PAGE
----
Jan Esmann, Post-postmodernist painting must be figurative
Old figuration had comprehensibility as an ideal; that’s one of the reasons it can be so easily grasped, and brushed away, as mimetic. New figuration does not have mimesis as a goal. It more likely has mythos as a partial goal and in order to evoke mythos employs mimesis.
In order to go beyond nous, the mind, metanoetic figuration employs illusionistic representation to trick the mind to believe that appreciating the picture is a matter of comprehending a narrative, but at the same time the metanoetic figuration deconstructs comprehensibility by hinting at either mutually incompatible narrations or simply not hinting at any narrative at all: there is only depicted action devoid of any obvious narrative or allegorical meaning.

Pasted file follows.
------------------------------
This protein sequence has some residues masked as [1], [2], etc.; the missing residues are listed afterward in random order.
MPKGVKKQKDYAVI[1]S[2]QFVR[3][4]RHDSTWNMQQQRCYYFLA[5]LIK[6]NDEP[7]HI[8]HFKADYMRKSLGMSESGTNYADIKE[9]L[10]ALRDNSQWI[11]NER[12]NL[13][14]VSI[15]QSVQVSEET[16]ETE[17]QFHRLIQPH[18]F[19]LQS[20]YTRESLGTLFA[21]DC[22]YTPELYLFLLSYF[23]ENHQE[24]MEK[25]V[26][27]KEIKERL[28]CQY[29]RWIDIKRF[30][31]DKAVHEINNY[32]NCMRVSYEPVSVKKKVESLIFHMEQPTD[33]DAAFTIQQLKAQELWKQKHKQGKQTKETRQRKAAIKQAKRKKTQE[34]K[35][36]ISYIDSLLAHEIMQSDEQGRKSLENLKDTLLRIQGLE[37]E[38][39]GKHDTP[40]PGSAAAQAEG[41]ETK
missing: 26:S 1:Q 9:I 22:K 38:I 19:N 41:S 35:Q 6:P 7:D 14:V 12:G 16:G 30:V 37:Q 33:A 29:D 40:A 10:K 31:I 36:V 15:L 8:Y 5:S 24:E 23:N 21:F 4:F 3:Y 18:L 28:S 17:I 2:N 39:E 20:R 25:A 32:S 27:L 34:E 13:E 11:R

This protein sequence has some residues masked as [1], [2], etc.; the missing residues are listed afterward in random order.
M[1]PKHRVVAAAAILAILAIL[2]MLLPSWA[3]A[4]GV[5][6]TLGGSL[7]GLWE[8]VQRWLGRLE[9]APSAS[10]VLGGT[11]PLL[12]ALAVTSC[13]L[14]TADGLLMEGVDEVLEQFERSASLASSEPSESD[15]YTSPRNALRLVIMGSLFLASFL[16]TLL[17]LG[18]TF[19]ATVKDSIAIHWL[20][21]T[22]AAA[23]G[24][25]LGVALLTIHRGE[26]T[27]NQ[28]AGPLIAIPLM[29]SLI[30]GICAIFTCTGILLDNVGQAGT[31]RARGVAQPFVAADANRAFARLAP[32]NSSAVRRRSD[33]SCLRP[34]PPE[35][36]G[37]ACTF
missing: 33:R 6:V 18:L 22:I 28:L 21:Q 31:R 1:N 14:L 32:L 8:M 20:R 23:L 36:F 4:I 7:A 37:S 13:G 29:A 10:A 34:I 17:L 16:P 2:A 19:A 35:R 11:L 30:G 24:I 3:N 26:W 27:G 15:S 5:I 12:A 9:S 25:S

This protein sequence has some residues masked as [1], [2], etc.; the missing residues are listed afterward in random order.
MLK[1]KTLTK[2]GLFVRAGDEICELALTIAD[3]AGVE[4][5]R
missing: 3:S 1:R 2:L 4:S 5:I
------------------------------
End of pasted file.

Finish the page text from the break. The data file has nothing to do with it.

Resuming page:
Post-postmodernist painting must be figurative. It must continue tradition. Not in the narrow-viewed late modernist sense that tradition only reaches a few generations back and that art was first invented in 1912. It continues it in the sense that art is non-manifest and transcends the work of art, thus any form of art can be a suitable vehicle, and since metanoesis is timeless and spaceless, it is present in all cultures and times. Thus tradition must be tangible in metanoetic art, yet by denying narrative (narrative needs chronology) metanoetic art also deconstructs the tradition it integrates in itself. This paradox can only be fully realized in figurative art.
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